The economic performance of UK cities is increasingly dependent on the skills of their workforce. Cities across the UK face the challenge of both attracting and retaining high-skilled talent. The Great British Brain Drain investigated migration within the UK, specifically between cities. It found that many university cities lose their graduates to London, with this movement especially strong for the highest performing graduates with 2.1 or 1st class degrees from Russell Group universities. Despite this, most university cities experience a ‘graduate gain’: they gain more graduates than they lose. This is because the majority of movements to and from cities consist of students moving to a new city for university, and then moving again for work, with over half of all graduates following this pattern.
This presentation, which is a complementary piece of analysis to The Great British Brain Drain report, looks in detail at the nature of student and graduate mobility into and out of Glasgow. First, it looks at the movement of university students in and out of the city. Secondly, it looks at the migration of graduates as they choose where to start work, and the new graduate labour market this creates in Glasgow.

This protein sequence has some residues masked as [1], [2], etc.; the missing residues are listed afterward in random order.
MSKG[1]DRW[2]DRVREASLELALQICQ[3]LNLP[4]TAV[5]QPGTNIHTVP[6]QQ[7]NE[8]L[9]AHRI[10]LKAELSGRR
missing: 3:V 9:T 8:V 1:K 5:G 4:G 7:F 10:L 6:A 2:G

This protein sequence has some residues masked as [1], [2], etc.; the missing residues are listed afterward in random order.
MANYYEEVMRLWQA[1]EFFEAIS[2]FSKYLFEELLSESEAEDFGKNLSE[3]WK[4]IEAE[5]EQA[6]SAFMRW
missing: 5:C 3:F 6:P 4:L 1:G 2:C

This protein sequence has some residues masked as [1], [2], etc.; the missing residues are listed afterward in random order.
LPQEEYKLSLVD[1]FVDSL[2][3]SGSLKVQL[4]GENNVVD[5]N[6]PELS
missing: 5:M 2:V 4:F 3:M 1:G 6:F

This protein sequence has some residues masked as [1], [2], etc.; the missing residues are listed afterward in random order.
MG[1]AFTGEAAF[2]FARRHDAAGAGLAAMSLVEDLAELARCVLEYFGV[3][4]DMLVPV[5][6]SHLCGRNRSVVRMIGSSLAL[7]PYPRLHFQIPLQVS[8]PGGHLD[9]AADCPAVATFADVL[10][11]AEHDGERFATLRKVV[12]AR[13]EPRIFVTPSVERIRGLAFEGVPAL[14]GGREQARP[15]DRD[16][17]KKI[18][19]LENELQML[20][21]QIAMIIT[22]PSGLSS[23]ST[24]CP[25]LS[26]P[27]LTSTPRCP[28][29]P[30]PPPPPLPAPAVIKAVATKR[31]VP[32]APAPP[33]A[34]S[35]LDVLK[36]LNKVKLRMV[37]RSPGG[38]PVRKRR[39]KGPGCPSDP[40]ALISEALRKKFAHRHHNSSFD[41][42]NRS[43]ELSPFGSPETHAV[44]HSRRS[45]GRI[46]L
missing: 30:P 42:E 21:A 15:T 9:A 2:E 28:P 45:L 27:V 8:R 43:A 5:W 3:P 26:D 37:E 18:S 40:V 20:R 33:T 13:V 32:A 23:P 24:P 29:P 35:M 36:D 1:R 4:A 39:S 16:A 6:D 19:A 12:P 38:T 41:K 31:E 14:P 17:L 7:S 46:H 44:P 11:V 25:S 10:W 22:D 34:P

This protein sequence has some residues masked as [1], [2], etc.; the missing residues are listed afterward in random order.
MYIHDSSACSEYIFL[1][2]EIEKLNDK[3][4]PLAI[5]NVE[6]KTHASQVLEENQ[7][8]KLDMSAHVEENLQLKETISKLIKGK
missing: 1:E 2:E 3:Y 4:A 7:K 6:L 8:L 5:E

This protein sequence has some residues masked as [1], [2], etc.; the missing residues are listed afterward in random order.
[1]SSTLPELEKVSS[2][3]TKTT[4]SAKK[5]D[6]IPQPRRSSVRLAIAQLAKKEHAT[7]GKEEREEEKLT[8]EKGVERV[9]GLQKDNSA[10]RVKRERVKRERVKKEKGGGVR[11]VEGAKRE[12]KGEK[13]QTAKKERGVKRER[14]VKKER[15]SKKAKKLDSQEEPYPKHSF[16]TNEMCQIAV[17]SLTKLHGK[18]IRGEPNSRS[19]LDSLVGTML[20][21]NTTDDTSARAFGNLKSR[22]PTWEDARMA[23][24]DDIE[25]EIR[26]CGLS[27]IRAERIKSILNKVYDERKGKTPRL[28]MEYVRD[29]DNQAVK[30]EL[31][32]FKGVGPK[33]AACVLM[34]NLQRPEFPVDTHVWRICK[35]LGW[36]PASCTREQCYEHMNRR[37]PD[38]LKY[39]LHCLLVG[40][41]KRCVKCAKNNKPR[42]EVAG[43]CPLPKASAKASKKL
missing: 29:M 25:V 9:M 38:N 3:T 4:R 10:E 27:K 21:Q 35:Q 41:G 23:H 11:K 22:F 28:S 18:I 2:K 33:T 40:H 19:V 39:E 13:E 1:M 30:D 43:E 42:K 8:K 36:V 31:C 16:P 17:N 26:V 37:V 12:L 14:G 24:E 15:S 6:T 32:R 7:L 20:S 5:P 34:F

Glasgow’s universities have a strong local student base. A third of the city’s university students in 2014/15 grew up in Glasgow, and three-quarters of students were Scottish. Only 7 per cent of students came from the rest of the UK. But the composition of students varied by institution, with Glasgow School of Art having the most diverse population.
On graduation, almost half of Glasgow’s students chose to stay and work in the city. This was the 4th highest retention rate of all UK cities and a similar size to Birmingham and Aberdeen. Of the graduates which chose to leave and work elsewhere, 11 per cent went to Edinburgh and 8 per cent to London.
Overall the city gained a significant number of graduates. More graduates were gained by the city through the process of university education than were lost to other cities. Two-thirds of the resulting new graduate cohort had studied in the city, while the other third studied elsewhere, but chose to move to Glasgow for work.
This analysis covers the Glasgow-based campuses of the following six universities: The Glasgow School of Art, Royal Conservatoire of Scotland, University of the West of Scotland, Glasgow Caledonian University, University of Glasgow and University of Strathclyde.
We would like to thank the University of Glasgow for their support, which made this analysis possible.